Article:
E is for…Echidna

Echidna is another of the Greek monstresses, a snake-woman hybrid and The Mother of Monsters. She and her mate Typhon, a fearsome giant, are the parents to Chimera, Cereberus, Scylla, and many other canonical Greek beasts.

But part of the trouble with Echidna is that, despite being mentioned over and over in Greek Emythology, even appearing in multiple sources, she’s rarely discussed outside of her position as a mother. Most stories only mention her in connection to her offspring, and few actually describe her.

The appearance of Echidna varies. In once source, she is a fearsome monster with over a hundred heads. More often, though she is depicted as a beautiful woman with long flowing hair, and then at the waist begins the long tail of a snake that makes her monstrous. In these instances, she’s a juxtaposition of revolting and alluring.

Echidna is of the monstrous feminine. Her position in mythology is intimately bound up in, in fact is almost exclusively reliant on, motherhood. It is her position as a mother of many other monsters that makes her with noting in most sources, not something she has done.

That her offspring are all monstrous, however, suggests that monsters beget monsters. And, conversely there’s a suggestion that if a child is a monster, its mother must be a monster, too. We know so little about Echnida aside from her appearance and who her children are–but we assume that she must be quite awful.

And perhaps she would’ve been. One of the only other things sources say about her is that she lived in a cave, and that the cave was also her father-in-law. Talk about a complicated relationship with the in-laws…

echidna-mythology

 

*Echidna image via Gods and Monsters

Advertisements

32 Comments

Leave a Comment

  1. This is a really interesting one for me. When you become ‘mother’ it hijacks your identity for a long time. For this monster, that seems to have lasted for all time. And we are judged as mothers by the behaviour of our children – that’s certainly true. The great thing about mythology is how it works as metaphor for human society. Enjoying these posts – thanks for the work you’re putting into them.

    Liked by 2 people

  2. I look forward to your posts every day. Loved this. I bet she wasn’t as bad as everyone thinks. The cave situation = complicated for sure.

    Liked by 1 person

  3. You are on my list to check if you are being part of the A to Z Challenge.

    THANK YOU for being up to the letter “E”…
    Jeremy [Retro]
    AtoZ Challenge Co-Host [2015]

    There’s no earthly way of knowing.
    Which direction we are going!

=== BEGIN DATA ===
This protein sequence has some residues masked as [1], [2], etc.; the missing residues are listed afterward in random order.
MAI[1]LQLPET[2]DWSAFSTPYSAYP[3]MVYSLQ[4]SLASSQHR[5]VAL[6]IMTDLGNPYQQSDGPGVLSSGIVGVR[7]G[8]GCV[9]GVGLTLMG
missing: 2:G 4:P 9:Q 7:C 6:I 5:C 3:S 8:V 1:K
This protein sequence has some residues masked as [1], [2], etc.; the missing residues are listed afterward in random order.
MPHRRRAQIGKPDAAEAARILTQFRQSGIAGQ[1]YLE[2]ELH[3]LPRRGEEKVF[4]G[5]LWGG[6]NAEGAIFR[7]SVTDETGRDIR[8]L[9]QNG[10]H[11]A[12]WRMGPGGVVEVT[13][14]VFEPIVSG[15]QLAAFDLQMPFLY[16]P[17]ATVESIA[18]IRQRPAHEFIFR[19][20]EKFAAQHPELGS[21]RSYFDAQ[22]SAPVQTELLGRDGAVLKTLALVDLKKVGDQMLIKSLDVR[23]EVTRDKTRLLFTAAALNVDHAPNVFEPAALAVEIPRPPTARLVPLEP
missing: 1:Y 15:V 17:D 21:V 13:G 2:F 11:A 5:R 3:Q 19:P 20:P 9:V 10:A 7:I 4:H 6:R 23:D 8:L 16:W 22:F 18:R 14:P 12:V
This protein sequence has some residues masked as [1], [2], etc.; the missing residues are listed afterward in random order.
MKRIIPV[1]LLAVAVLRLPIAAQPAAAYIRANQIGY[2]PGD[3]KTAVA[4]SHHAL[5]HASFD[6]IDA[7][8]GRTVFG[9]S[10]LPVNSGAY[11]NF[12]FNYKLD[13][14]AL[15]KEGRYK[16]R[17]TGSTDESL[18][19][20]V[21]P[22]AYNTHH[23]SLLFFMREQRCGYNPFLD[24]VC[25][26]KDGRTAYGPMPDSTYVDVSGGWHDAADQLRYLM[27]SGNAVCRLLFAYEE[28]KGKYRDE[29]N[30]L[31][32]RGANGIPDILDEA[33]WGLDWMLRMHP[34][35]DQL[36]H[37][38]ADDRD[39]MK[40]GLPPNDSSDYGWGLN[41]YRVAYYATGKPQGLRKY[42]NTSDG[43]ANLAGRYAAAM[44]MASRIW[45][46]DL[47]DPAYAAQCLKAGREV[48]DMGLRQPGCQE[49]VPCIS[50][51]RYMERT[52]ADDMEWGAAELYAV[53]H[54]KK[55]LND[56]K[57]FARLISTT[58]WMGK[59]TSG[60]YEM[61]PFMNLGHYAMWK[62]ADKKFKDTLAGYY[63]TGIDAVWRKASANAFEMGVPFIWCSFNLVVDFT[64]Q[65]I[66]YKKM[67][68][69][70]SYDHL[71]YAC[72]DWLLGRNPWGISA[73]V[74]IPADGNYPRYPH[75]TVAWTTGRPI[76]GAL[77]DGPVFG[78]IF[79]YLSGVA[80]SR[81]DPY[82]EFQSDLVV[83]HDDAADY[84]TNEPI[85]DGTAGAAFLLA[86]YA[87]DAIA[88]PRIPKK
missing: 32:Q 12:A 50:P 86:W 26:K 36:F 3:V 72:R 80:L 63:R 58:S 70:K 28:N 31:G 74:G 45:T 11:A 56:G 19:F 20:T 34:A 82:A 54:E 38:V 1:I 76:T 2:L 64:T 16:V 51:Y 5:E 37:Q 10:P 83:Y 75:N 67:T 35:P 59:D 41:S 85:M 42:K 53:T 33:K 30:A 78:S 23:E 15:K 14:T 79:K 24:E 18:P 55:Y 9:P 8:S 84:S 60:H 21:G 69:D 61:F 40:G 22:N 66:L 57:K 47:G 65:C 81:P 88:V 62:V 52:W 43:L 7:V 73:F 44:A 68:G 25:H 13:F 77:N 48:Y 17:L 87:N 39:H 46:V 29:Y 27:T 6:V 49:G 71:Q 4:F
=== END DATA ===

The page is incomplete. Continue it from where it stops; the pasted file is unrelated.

HOLLYWOOD NUTS!
    Come Visit: You know you want to know if me or Hollywood… is Nuts?

    Like

    1. Glad you stopped by! This is my second time in the challenge, and I’m part of Heather Gardner’s minion team, so I’ve been trying to crank out the posts on time—plus it’s just plain fun to write about lady monsters. 😀

      Liked by 1 person

  4. They’re all complicated relationships, aren’t they? The gods and goddesses were such an incestuous bunch! I always found Echidna interesting, probably because the myths vary so much with regard to her origins. Some say she was the ‘granddaughter’ of Poseidon and Medusa, which would certainly account for the serpent in her bloodline!

    Liked by 1 person

  5. Have you seen the movie Beowulf with Angelina Jolie? Her Angelina plays a kind of monster like the one you described. 🙂

    I’m loving your monster posts. awesomeness. 🙂

    Liked by 1 person

  6. Your point about monsters giving birth to monsters certainly seems to be one of the ways the ancients viewed things, but it also raises even more questions. Poseidon had a number of rather monstrous offspring, despite being one of the Olympian gods, which always makes me wonder if he started out as something a bit less palatable, and only became a human-like Olympian after various other traditions were thoroughly set.

    There’s also the question of how/why non-monstrous males sometimes impregnated monstrous females, and why the offspring were so often horses: Poseidon fathered Pegasus and Chrysaor on Medusa, Zephyros fathered Achilles’ horses Xanthos and Balios on the harpy Podarge… (Chrysaor himself, of course, is just as big a mystery. Like Echidna, he’s only known for having children. In fact, he’s one of the three pairs sometimes attributed as Echidna’s parents. I think the timing might be a bit off for that to be the case, though.)

    Liked by 2 people

    1. I think you’re right on about Poseidon, and it’s funny that you mention him. In some stories, Echidna is his granddaughter.

      I’ve wondered about the monstrous horses and dogs a lot, too. They’re fairly common motifs, even cross-culturally. And I think the monstrous/non-monstrous is often about the power-play, especially when a monstrous woman is with a mortal man.

      Like

    1. Thanks!

      It varies—some I’m writing about from memory, and others I’ve found info about in some of my old books from my thesis writing days. I’ve got a lot of books on fairies and monsters from working on a Peter Pan thesis.

      Liked by 1 person

Talk to Me

Fill in your details below or click an icon to log in:

WordPress.com Logo

You are commenting using your WordPress.com account. Log Out / Change )

Twitter picture

You are commenting using your Twitter account. Log Out / Change )

Facebook photo

You are commenting using your Facebook account. Log Out / Change )

Google+ photo

You are commenting using your Google+ account. Log Out / Change )

Connecting to %s